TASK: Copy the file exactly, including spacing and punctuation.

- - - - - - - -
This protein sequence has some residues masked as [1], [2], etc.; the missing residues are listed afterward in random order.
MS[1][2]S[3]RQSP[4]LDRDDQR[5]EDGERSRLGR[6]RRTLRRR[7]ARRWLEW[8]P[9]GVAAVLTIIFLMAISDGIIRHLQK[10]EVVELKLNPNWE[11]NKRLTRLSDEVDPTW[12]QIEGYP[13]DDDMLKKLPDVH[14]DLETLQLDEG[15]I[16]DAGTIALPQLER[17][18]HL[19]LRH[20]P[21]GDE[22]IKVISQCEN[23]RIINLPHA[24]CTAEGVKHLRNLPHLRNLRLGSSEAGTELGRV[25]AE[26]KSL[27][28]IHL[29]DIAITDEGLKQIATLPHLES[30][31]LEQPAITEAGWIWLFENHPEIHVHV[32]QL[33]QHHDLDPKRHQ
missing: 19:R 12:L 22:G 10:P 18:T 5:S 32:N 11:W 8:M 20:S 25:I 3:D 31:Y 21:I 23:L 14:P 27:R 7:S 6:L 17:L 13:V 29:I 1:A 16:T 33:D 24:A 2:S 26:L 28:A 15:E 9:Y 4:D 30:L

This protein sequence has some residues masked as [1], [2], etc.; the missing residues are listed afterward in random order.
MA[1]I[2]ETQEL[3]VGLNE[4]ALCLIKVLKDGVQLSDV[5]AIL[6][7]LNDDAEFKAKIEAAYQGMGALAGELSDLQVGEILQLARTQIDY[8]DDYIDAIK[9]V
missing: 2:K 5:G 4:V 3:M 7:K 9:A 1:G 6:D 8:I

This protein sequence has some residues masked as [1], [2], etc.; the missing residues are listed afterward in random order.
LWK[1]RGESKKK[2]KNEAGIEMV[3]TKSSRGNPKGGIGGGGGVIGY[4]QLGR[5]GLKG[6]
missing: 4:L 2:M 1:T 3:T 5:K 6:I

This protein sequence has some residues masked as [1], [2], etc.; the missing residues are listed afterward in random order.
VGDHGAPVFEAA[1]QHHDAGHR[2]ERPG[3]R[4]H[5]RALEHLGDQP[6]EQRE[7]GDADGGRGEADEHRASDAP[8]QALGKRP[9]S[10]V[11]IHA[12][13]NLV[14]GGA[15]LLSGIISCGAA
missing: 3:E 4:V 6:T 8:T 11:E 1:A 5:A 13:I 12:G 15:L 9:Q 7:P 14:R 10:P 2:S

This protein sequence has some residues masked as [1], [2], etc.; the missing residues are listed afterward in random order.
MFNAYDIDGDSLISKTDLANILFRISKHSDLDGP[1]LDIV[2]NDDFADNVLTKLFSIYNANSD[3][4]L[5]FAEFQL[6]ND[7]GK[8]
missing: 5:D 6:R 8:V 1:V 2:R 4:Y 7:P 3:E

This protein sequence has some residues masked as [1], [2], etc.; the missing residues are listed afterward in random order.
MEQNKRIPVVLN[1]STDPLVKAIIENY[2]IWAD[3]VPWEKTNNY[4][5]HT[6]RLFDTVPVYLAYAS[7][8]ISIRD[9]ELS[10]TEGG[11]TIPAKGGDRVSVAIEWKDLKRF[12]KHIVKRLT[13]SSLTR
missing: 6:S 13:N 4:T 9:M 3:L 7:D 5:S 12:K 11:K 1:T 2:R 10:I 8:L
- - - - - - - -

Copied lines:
This protein sequence has some residues masked as [1], [2], etc.; the missing residues are listed afterward in random order.
MS[1][2]S[3]RQSP[4]LDRDDQR[5]EDGERSRLGR[6]RRTLRRR[7]ARRWLEW[8]P[9]GVAAVLTIIFLMAISDGIIRHLQK[10]EVVELKLNPNWE[11]NKRLTRLSDEVDPTW[12]QIEGYP[13]DDDMLKKLPDVH[14]DLETLQLDEG[15]I[16]DAGTIALPQLER[17][18]HL[19]LRH[20]P[21]GDE[22]IKVISQCEN[23]RIINLPHA[24]CTAEGVKHLRNLPHLRNLRLGSSEAGTELGRV[25]AE[26]KSL[27][28]IHL[29]DIAITDEGLKQIATLPHLES[30][31]LEQPAITEAGWIWLFENHPEIHVHV[32]QL[33]QHHDLDPKRHQ
missing: 19:R 12:L 22:G 10:P 18:T 5:S 32:N 11:W 8:M 20:S 25:I 3:D 31:Y 21:I 23:L 14:P 27:R 7:S 6:L 17:L 13:V 29:I 1:A 16:T 33:D 24:A 2:S 26:L 28:A 15:E 9:Y 4:D 30:L

This protein sequence has some residues masked as [1], [2], etc.; the missing residues are listed afterward in random order.
MA[1]I[2]ETQEL[3]VGLNE[4]ALCLIKVLKDGVQLSDV[5]AIL[6][7]LNDDAEFKAKIEAAYQGMGALAGELSDLQVGEILQLARTQIDY[8]DDYIDAIK[9]V
missing: 2:K 5:G 4:V 3:M 7:K 9:A 1:G 6:D 8:I

This protein sequence has some residues masked as [1], [2], etc.; the missing residues are listed afterward in random order.
LWK[1]RGESKKK[2]KNEAGIEMV[3]TKSSRGNPKGGIGGGGGVIGY[4]QLGR[5]GLKG[6]
missing: 4:L 2:M 1:T 3:T 5:K 6:I

This protein sequence has some residues masked as [1], [2], etc.; the missing residues are listed afterward in random order.
VGDHGAPVFEAA[1]QHHDAGHR[2]ERPG[3]R[4]H[5]RALEHLGDQP[6]EQRE[7]GDADGGRGEADEHRASDAP[8]QALGKRP[9]S[10]V[11]IHA[12][13]NLV[14]GGA[15]LLSGIISCGAA
missing: 3:E 4:V 6:T 8:T 11:E 1:A 5:A 13:I 12:G 15:L 9:Q 7:P 14:R 10:P 2:S

This protein sequence has some residues masked as [1], [2], etc.; the missing residues are listed afterward in random order.
MFNAYDIDGDSLISKTDLANILFRISKHSDLDGP[1]LDIV[2]NDDFADNVLTKLFSIYNANSD[3][4]L[5]FAEFQL[6]ND[7]GK[8]
missing: 5:D 6:R 8:V 1:V 2:R 4:Y 7:P 3:E

This protein sequence has some residues masked as [1], [2], etc.; the missing residues are listed afterward in random order.
MEQNKRIPVVLN[1]STDPLVKAIIENY[2]IWAD[3]VPWEKTNNY[4][5]HT[6]RLFDTVPVYLAYAS[7][8]ISIRD[9]ELS[10]TEGG[11]TIPAKGGDRVSVAIEWKDLKRF[12]KHIVKRLT[13]SSLTR
missing: 6:S 13:N 4:T 9:M 3:L 7:D 5:S 12:K 11:K 1:T 2:R 10:I 8:L